The recording tool was used to assess data in an objective format to set goals and benchmarks for improving performance for meeting PALS standards. These same key components were reviewed and scored from information collected on the tool from every simulation session. Each step was quantified and measured on levels attributed to the specific action items taken. A percentage was then formulated based on the entire code scenario. For example, recognition of symptoms and calling a code blue are objectives that are met or not met; whereas medication and joules calculations are correct or incorrect based on patient weight. Timing of interventions were measured as being in the correct sequence and implemented at the correct time and would be deemed as correct or incorrect. A combined total is then calculated after scoring all action items of the mock code drill.
Implementation of quarterly mock codes on the Pediatric Unit increased staff nurse compliance on using PALS skills (Fig. 2). Through repetition, discussion, and practice of PALS skills, the pediatric unit staff nurse compliance rose to 98%, as compared to the initial 40% compliance with the, annual pediatric mock code requirement. This uptick in compliance aligns with
A decline in PALS skills compliance was exhibited during the fourth quarter of 2018. Staff nurses care for both women and children on the Pediatric Unit at our hospital. During the Third quarter of 2018, in situ adult mock code simulations were performed, leaving a six-month gap between PALS mock code simulations. The gap led to an 18% decrease in PALS skills compliance (Fig. 2).
Future plans include continuing quarterly mock codes and analyzing PALS skill compliance over a three-year time frame. Observation of skills and nursing knowledge will continue to be monitored and evaluated as needed. A quantified measurement of specific PALS skills (e.g. chest compression rate and depth during CPR or carbon dioxide monitoring for effective bag-mask ventilation) will also be evaluated and analyzed for improvement.
Findings from the initial PALS skill compliance ratings demonstrated that the registered nurses on the pediatric unit were not proficient in their life-saving skills. Through teamwork, collaboration, communication and quarterly review, mock code proficiency improved considerably. Not only did compliance improve, qualitative data from post-evaluation forms showed a growth in confidence levels. Further unexpected qualitative findings included improved closed loop communication, teamwork, confidence in ability, just in time feedback, and clearly defining each participants' role.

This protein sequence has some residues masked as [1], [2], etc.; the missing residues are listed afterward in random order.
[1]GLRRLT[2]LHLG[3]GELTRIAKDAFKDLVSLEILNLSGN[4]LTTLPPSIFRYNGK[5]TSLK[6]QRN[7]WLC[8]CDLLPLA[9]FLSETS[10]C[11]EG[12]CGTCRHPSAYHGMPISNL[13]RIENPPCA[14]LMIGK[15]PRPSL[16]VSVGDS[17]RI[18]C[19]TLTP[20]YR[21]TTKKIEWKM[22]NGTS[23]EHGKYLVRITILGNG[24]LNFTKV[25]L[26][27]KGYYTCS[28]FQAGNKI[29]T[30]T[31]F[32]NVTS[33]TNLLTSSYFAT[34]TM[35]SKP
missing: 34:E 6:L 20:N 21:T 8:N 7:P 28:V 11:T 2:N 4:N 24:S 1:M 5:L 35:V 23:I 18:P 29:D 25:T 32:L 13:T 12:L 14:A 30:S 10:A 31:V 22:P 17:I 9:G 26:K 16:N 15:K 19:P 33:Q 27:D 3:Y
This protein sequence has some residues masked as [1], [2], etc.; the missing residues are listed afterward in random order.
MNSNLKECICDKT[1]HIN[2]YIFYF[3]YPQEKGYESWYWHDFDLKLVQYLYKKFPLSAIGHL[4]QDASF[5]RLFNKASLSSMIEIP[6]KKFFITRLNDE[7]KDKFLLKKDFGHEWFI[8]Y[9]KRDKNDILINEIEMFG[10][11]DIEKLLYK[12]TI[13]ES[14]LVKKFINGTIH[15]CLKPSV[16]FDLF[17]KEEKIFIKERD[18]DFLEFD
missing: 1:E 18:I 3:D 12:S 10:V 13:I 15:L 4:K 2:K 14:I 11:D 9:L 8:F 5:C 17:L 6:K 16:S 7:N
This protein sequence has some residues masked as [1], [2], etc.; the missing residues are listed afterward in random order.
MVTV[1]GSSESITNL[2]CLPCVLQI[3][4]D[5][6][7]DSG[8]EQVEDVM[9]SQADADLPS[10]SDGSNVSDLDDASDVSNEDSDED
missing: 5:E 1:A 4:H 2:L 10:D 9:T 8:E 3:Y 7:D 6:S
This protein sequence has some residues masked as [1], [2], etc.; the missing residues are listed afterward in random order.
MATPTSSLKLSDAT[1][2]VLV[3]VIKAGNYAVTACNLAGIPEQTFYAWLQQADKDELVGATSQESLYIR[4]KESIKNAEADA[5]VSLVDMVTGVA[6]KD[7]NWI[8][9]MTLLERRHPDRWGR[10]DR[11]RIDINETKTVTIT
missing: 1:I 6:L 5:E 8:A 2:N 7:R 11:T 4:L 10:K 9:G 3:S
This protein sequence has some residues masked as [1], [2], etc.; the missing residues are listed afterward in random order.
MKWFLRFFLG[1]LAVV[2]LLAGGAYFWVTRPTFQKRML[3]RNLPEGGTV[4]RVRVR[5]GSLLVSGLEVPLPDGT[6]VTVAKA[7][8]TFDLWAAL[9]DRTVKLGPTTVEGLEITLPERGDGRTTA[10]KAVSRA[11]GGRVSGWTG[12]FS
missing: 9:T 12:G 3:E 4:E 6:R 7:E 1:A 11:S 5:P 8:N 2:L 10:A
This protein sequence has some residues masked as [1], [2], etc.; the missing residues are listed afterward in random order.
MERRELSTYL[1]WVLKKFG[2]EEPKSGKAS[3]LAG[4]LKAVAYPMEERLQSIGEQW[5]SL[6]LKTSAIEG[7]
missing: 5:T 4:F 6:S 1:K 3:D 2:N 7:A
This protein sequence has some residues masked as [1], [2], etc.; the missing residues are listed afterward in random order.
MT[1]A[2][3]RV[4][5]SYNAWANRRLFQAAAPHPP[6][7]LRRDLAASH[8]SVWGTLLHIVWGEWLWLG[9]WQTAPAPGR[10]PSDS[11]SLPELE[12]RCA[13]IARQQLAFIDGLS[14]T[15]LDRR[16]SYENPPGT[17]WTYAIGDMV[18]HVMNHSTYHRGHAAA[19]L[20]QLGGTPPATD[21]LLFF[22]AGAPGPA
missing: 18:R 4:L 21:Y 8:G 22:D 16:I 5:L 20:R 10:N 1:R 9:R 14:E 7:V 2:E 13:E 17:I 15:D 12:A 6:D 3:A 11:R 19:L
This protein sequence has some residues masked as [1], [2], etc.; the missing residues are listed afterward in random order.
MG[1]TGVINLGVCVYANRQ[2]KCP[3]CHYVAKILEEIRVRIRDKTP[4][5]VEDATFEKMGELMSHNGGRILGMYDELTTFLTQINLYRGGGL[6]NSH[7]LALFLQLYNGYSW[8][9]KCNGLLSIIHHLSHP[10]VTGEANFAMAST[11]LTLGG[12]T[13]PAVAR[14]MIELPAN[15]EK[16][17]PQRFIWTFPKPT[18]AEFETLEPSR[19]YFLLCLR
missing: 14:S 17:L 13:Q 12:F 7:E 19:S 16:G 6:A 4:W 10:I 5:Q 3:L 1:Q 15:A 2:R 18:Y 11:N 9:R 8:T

As previously stated, findings show that skills practiced in mock code simulations can be applied to real life scenarios and improve patient outcomes. Mock code simulations are based on real life scenarios and common types of pediatric patients. For example, an infant with bronchiolitis, a school-aged child with an appendicitis, or an adolescent with asthma exacerbation.
Through experience, deficiencies in practice were identified and corrected by streamlining and standardizing processes in providing life-saving care. For example, patient rooms are small and poorly designed for quick entry, especially with a large code cart. Patient rooms have a rocking chair, which can provide comfort to a crying infant and is important in soothing the smallest patients. However, in a code situation, these rockers are a barrier to care, as they are typically located between the patient door and patient bed or crib. Through this experience, rockers have been removed from the room prior to pulling in the code cart- creating more room and leaving space for the code cart to be stationed near the action during life-saving measures.
In addition, improvements to the code cart are continuously being made based on participant feedback, provided at the end of each simulation. Feedback was immensely valuable. An example of this was the addition of a step stool to the code cart to allow shorter nurses to provide better quality chest compressions.
The most valuable addition to our code cart was the use of PALS algorithm cards. Through repetition, the code leader innately grabs the PALS algorithm cards. Once a cardiac rhythm is identified, the type of algorithm necessary is determined, ensuring that the best treatment is provided.
Implementing in situ quarterly pediatric mock codes increased staff nurse compliance using PALS skills. After implementing rounds of quarterly scenarios, compliance rose to 98%. Plans include continuing quarterly mock codes and analyzing compliance over a three-year timeframe. Quarterly in situ mock code simulations can be an effective in increasing PALS skill compliance and staff confidence. Skills practiced in these simulations can be applied to real life scenarios and improve patient outcomes.
American Heart Association
Guidelines for cardiopulmonary resuscitation and emergency cardiovascular care.
☆The mission of the Society of Pediatric Nurses is to support its members in theirpractice. One means of accomplishing this mission is to keep membership informed of innovative initiatives involving the board, committees, and members that promote research, clinical practice, education, and advocacy within the larger pediatric healthcare community. This department serves that purpose.